Queen Ranavalona did not disappoint her supporters, as she immediately overturned the reforms instituted by her late husband. The queen cancelled the trade deals that her kingdom had with Britain and France, and expelled European merchants, teachers, and diplomats from Madagascar.
In retaliation, the French launched an attack on Ranavalona’s kingdom. The Madagascans, however, successfully repelled the invasion, thanks largely to the fact that many of the French soldiers were struck down by malaria. After the battle, the queen had 21 enemy soldiers decapitated. Their heads were stuck onto pikes, and lined along the beach, so as to warn their countrymen against attempting another attack.
Queen Ranavalona also targeted the missionaries and their local Christian converts. Christianity was outlawed, and those who refused to give up their faith were treated cruelly. These Christians were beaten, tortured, and executed by various means. The relatives of these Christians are said to have been forced to watch these brutal punishments, so as to instill fear in them. On one occasion, the queen ordered 15 Christian leaders to be dangled over a rocky ravine by ropes. She then had the ropes cut, sending them plunging to their deaths.
Queen Ranavalona on her throne as she begins to change the legal system and adopts increasingly "cruel" ways. (H. Linton / Public domain)
Queen Ranavalona Also Resumed Cruel Legal Practices
Apart from overturning her late husband’s Western-friendly policies, and her persecution of Christians, the queen, as a conservative traditionalist, reintroduced traditional practices. These included trials by ordeal, which were used to determine if a person accused of a crime was innocent or not.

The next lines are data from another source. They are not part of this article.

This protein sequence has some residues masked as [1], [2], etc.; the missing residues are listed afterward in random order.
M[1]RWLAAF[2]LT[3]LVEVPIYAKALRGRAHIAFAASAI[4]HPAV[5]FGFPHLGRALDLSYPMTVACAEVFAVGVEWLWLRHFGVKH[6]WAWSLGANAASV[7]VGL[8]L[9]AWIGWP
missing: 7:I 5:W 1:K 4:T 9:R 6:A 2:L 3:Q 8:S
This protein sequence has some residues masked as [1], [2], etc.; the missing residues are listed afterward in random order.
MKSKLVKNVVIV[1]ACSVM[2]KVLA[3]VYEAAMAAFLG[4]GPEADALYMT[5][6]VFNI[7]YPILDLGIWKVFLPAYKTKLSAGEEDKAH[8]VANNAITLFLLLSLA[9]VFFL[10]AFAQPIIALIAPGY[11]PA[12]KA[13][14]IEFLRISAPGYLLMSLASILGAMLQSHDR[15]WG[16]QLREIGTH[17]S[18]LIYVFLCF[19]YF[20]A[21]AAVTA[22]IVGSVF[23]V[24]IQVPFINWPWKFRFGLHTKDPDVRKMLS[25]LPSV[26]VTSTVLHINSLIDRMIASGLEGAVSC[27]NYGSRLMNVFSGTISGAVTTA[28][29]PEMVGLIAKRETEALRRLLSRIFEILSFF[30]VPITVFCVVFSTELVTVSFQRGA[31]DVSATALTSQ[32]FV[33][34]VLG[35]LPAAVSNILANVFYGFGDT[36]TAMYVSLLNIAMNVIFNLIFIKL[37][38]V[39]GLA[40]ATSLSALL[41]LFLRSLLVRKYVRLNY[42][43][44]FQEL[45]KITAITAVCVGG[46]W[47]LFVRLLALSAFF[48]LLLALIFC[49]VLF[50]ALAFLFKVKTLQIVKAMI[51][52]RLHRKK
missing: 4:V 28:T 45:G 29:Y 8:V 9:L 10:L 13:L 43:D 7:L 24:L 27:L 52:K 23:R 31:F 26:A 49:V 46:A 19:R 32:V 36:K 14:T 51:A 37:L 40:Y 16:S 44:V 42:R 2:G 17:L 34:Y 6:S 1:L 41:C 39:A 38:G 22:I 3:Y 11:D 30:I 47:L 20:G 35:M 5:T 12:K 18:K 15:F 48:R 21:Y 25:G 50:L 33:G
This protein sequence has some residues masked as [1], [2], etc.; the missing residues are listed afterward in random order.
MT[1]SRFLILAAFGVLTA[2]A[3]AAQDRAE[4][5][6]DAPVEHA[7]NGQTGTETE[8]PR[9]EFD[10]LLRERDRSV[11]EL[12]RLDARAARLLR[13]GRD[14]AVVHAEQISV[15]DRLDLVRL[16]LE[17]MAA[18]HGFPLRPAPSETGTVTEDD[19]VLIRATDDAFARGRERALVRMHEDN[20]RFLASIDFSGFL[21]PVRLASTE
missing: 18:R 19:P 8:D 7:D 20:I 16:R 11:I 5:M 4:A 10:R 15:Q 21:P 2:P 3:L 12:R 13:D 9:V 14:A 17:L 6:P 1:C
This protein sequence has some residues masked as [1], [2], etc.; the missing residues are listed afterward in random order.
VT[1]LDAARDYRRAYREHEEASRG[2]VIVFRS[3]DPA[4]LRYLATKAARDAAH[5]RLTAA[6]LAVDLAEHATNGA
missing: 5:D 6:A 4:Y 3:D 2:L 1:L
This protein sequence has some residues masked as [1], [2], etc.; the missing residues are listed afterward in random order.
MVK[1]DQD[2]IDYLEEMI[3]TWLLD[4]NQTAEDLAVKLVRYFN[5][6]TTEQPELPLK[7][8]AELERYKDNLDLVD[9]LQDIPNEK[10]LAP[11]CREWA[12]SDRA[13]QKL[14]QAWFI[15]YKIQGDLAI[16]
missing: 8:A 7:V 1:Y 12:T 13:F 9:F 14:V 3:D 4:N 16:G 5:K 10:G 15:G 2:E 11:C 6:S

One of these trials is known as the tangena, named after a poisonous nut that causes a person to vomit after eating it. This trial was used in particular against people suspected of disloyalty and involved the accused eating three pieces of chicken skin, followed by the tangena nut. If the accused was innocent, he/she would regurgitate all three pieces of the chicken skin. If the accused was unable to do so, he/she would be declared guilty.
One of the people subjected to the tangena by Ranavalona was Adriamihaja, a young military officer who had supported Ranavalona’s claim to the throne following Radama’s death. Adriamihaja was also the queen’s lover, and the biological father of her son, Prince Rakoto. Adriamihaja was rewarded with the post of Prime Minister, but eventually met his end as a result of his unfaithfulness. Adriamihaja was caught by the queen with another woman and was given the chance to undergo the tangena trial. He refused, however, preferring to be executed instead.
Ranavalona’s cruelty was certainly not limited to those close to her, or even the Christians whom she persecuted. Even ordinary Madagascans were not spared: nobody in the kingdom was safe from her. For instance, she made full use of the tradition of fanompoana, or forced labor in lieu of the payment of taxes in money or goods. In other words, these laborers were slaves, and suffered greatly.
Working conditions were brutal, the laborers worked far away from their homes, had to return home on foot, and were malnourished. Consequently, many lost their lives under such appalling living conditions. It has been estimated that by the end of Queen Ranavalona’s rule, the population of her kingdom had been reduced from 5 million to about 2.5 million people.